A final important feature of the Super Hornet will be the moderate life-cycle costs resulting from designing an aircraft that is easy to operate and economical to support. One example: The F-14s that the Super Hornet will replace cost over $12,000 per flight hour to operate, when all ground support costs are included, whereas the corresponding cost for the F/A-18E/F will be less than half that amount.
It also will take considerably less time to change the E/F engines and/or reload the aircraft’s weapons; these seemingly modest differences will allow a Super Hornet squadron to fly more than twice as many sorties in a day as an F-14 squadron could. Moreover, because the Super Hornet squadron will require nearly a hundred fewer maintenance personnel than an F-14 squadron, its introduction into the active fleet will save the Navy about $30 million annually in support costs. Not surprisingly, the Navy has decided, to take full advantage of the new plane’s economics, to accelerate retirement of the F-14s now in the active inventory.
There are other indirect savings associated with transitioning to the Super Hornet. For example, by replacing three different tactical aircraft-the F-14, A-6, and F/A-18A/B-with a plane that has 42 percent fewer parts than its immediate predecessor, the Navy will significantly reduce its outlays for spare parts and other logistics support. And, by introducing a plane with precisionattack capabilities both at night and in adverse weather, the service also can reduce the costs of mission planning and execution. According to aerospace expert Richard Aboulafia of the Teal Group, “capturing all of those indirect savings in a consolidated statement is nearly impossible, but the cumulative economies should be impressiveespecially since support costs typically are much bigger than acquisition costs over the 20-30 year service life of a carrier-based tactical aircraft.”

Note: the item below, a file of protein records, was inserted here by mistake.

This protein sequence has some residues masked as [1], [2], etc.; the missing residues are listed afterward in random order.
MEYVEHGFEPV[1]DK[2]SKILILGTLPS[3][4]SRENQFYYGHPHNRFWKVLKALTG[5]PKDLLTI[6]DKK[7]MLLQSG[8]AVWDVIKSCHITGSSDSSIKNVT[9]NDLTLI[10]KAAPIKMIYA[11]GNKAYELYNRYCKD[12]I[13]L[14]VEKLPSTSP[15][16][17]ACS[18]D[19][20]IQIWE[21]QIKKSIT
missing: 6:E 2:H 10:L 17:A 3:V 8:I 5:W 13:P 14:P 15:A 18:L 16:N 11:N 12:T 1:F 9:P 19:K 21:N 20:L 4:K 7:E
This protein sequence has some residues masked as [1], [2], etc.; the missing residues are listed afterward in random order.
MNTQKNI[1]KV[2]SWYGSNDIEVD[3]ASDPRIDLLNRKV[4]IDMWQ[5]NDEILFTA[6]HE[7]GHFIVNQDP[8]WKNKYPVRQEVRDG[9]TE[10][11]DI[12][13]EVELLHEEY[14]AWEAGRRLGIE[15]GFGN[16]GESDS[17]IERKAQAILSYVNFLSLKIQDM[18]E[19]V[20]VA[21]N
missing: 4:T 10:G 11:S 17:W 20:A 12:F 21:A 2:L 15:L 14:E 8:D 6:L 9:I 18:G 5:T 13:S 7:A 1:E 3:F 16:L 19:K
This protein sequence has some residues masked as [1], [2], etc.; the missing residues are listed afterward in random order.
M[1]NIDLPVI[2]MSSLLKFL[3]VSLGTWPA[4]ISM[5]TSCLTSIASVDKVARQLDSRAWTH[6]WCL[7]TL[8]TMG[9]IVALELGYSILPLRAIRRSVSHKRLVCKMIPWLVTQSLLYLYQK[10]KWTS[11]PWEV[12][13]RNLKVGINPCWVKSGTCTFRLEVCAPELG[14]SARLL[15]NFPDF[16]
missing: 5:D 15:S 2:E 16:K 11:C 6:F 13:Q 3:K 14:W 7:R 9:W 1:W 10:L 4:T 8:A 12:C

The actual production cost of the Super Hornet was capped by Congress, which has mandated that the E/F could not exceed 125 percent of the constantdollar cost of an F/A-18C/D when it reaches the mid-point in its production run. Boeing currently estimates that the constant-dollar flyaway cost of the Super Hornet will be 110-120 percent that of a C/D. Thus, for 10-20 percent more than the unit cost of the existing Hornet, the Navy will receive an aircraft with significantly greater range, weapons capacity and versatility, survivability, and growth potential. Moreover, the savings in support costs resulting from the reduced number of different airframes on the Navy’s carriers will far exceed the higher initial procurement cost of the Super Hornet.
It is unlikely, in short, that any other tactical aircraft will come close to matching the performance features of the F/A18E/F at a comparable price until the Joint Strike Fighter is introduced in another decade or so. Until then, the face that American air power presents to the world will increasingly resemble that of the Super Hornet, which is probably good news not only for the nation’s warfighters but also for U.S. taxpayersand extremely bad news for America’s potential enemies.
Loren B. Thompson directs the defense studies program of the Lexington Institute and teaches iri the National Security Studies Program in Georgetown University.
Copyright Navy League of the United States Jun 1998